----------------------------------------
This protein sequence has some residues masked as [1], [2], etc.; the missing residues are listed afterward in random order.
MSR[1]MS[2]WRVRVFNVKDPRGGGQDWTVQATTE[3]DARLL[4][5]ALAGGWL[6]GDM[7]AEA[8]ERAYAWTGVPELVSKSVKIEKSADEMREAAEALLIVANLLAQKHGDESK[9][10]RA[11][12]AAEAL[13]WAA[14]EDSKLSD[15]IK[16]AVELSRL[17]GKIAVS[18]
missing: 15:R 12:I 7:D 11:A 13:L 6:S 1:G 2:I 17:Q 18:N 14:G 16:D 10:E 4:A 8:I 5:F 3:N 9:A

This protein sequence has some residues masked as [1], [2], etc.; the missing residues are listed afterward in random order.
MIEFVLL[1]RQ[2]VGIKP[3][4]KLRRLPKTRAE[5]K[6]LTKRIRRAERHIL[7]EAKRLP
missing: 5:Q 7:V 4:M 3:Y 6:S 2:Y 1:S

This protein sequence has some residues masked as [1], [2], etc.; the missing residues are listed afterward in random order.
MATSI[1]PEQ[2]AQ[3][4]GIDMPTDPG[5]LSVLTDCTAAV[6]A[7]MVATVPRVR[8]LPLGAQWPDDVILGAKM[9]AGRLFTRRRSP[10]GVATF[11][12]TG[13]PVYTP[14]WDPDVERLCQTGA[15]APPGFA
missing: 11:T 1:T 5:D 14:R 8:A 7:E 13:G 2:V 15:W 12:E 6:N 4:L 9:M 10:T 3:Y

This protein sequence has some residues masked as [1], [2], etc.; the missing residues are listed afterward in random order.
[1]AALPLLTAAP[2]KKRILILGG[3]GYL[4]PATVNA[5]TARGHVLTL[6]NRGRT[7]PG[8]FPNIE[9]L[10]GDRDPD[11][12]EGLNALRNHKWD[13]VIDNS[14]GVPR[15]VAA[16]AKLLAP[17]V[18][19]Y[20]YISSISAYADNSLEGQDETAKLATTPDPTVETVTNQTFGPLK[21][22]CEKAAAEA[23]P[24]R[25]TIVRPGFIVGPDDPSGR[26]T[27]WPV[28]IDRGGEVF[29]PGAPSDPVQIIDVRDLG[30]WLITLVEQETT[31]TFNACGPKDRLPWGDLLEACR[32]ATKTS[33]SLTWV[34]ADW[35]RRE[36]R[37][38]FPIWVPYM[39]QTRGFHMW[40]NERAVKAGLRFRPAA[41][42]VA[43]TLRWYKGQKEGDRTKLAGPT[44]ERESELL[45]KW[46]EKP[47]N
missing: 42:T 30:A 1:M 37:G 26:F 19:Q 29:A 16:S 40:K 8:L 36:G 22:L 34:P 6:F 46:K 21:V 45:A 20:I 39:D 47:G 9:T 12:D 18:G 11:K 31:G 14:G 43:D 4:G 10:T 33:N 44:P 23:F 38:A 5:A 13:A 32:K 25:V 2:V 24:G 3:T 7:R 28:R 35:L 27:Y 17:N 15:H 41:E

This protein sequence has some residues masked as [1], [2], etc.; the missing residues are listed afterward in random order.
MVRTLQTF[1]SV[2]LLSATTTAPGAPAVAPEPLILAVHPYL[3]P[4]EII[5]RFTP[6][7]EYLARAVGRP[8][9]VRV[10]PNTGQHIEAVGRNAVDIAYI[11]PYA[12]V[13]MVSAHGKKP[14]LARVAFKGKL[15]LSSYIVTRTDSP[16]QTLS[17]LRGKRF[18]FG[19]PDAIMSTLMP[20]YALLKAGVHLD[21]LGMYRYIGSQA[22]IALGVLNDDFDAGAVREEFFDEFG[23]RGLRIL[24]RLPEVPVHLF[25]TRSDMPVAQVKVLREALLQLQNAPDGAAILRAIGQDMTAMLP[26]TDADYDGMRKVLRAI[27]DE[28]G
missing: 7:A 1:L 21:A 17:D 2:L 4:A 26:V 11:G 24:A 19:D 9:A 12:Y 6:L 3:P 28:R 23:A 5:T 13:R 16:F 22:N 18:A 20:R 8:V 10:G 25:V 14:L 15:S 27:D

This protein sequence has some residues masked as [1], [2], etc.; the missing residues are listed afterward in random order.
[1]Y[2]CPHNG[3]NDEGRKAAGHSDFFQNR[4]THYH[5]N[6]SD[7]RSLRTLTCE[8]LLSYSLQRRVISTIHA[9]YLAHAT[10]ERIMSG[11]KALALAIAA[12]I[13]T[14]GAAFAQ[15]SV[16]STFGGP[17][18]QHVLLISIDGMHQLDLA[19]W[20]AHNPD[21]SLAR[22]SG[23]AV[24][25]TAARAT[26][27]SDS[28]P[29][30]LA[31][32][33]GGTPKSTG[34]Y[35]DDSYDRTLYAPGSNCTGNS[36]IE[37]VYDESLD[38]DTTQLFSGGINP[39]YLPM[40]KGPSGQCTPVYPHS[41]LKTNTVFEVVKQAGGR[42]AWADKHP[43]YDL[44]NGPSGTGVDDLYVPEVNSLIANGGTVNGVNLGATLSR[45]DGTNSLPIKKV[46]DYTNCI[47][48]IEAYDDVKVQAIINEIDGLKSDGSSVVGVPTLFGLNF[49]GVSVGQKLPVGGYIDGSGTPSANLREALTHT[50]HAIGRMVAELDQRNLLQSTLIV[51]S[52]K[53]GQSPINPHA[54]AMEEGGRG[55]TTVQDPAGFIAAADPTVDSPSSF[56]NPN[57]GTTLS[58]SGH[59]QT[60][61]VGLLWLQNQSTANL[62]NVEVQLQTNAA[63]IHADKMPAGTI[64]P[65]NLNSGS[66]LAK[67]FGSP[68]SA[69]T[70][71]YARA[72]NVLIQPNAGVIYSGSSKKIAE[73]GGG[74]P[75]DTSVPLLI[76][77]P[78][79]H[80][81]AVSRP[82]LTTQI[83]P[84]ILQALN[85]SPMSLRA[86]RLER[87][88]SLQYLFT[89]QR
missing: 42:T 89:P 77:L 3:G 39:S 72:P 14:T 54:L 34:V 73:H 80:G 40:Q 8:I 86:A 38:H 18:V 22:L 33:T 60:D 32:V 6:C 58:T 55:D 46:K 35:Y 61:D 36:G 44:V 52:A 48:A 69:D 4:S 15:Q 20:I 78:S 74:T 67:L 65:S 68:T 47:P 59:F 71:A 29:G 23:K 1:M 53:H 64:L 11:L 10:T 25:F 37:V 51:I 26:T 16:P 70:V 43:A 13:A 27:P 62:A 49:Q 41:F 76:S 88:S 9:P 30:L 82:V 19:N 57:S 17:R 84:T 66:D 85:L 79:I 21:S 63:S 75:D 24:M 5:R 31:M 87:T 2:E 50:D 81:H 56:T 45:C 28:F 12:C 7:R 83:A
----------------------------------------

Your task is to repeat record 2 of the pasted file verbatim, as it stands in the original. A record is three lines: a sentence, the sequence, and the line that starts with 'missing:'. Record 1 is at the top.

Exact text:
This protein sequence has some residues masked as [1], [2], etc.; the missing residues are listed afterward in random order.
MIEFVLL[1]RQ[2]VGIKP[3][4]KLRRLPKTRAE[5]K[6]LTKRIRRAERHIL[7]EAKRLP
missing: 5:Q 7:V 4:M 3:Y 6:S 2:Y 1:S